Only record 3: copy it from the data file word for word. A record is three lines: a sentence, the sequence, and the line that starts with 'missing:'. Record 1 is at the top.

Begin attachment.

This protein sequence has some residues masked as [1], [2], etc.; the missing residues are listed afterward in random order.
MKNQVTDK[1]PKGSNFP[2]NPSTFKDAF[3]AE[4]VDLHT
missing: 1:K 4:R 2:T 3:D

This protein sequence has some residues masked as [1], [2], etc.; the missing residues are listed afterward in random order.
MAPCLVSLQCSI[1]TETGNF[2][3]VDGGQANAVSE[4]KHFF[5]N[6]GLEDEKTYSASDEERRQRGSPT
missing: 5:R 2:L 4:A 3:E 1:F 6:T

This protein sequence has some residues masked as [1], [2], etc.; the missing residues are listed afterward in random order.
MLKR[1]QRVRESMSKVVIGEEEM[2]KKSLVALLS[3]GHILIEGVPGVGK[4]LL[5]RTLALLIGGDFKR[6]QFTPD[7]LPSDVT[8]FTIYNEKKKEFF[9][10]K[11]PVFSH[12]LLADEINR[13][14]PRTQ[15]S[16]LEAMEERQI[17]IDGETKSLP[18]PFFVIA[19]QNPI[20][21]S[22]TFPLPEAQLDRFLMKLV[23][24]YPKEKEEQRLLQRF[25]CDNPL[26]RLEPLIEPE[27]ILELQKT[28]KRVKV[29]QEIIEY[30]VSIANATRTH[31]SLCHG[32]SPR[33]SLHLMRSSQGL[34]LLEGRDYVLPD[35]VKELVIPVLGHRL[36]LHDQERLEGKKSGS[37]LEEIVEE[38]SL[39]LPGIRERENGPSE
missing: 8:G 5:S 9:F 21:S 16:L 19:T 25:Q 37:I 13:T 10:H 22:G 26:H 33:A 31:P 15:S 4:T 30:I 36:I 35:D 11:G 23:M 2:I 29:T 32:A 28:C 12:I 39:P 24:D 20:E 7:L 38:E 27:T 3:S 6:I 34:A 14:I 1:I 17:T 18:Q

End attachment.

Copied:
This protein sequence has some residues masked as [1], [2], etc.; the missing residues are listed afterward in random order.
MLKR[1]QRVRESMSKVVIGEEEM[2]KKSLVALLS[3]GHILIEGVPGVGK[4]LL[5]RTLALLIGGDFKR[6]QFTPD[7]LPSDVT[8]FTIYNEKKKEFF[9][10]K[11]PVFSH[12]LLADEINR[13][14]PRTQ[15]S[16]LEAMEERQI[17]IDGETKSLP[18]PFFVIA[19]QNPI[20][21]S[22]TFPLPEAQLDRFLMKLV[23][24]YPKEKEEQRLLQRF[25]CDNPL[26]RLEPLIEPE[27]ILELQKT[28]KRVKV[29]QEIIEY[30]VSIANATRTH[31]SLCHG[32]SPR[33]SLHLMRSSQGL[34]LLEGRDYVLPD[35]VKELVIPVLGHRL[36]LHDQERLEGKKSGS[37]LEEIVEE[38]SL[39]LPGIRERENGPSE
missing: 8:G 5:S 9:F 21:S 16:L 19:T 25:Q 37:I 13:T 10:H 22:G 26:H 33:A 31:P 15:S 4:T 30:I 36:I 35:D 11:G 23:M 2:I 29:T 32:A 28:C 12:I 39:P 24:D 20:E 7:L 38:E 27:T 3:S 6:I 34:A 14:I 1:I 17:T 18:Q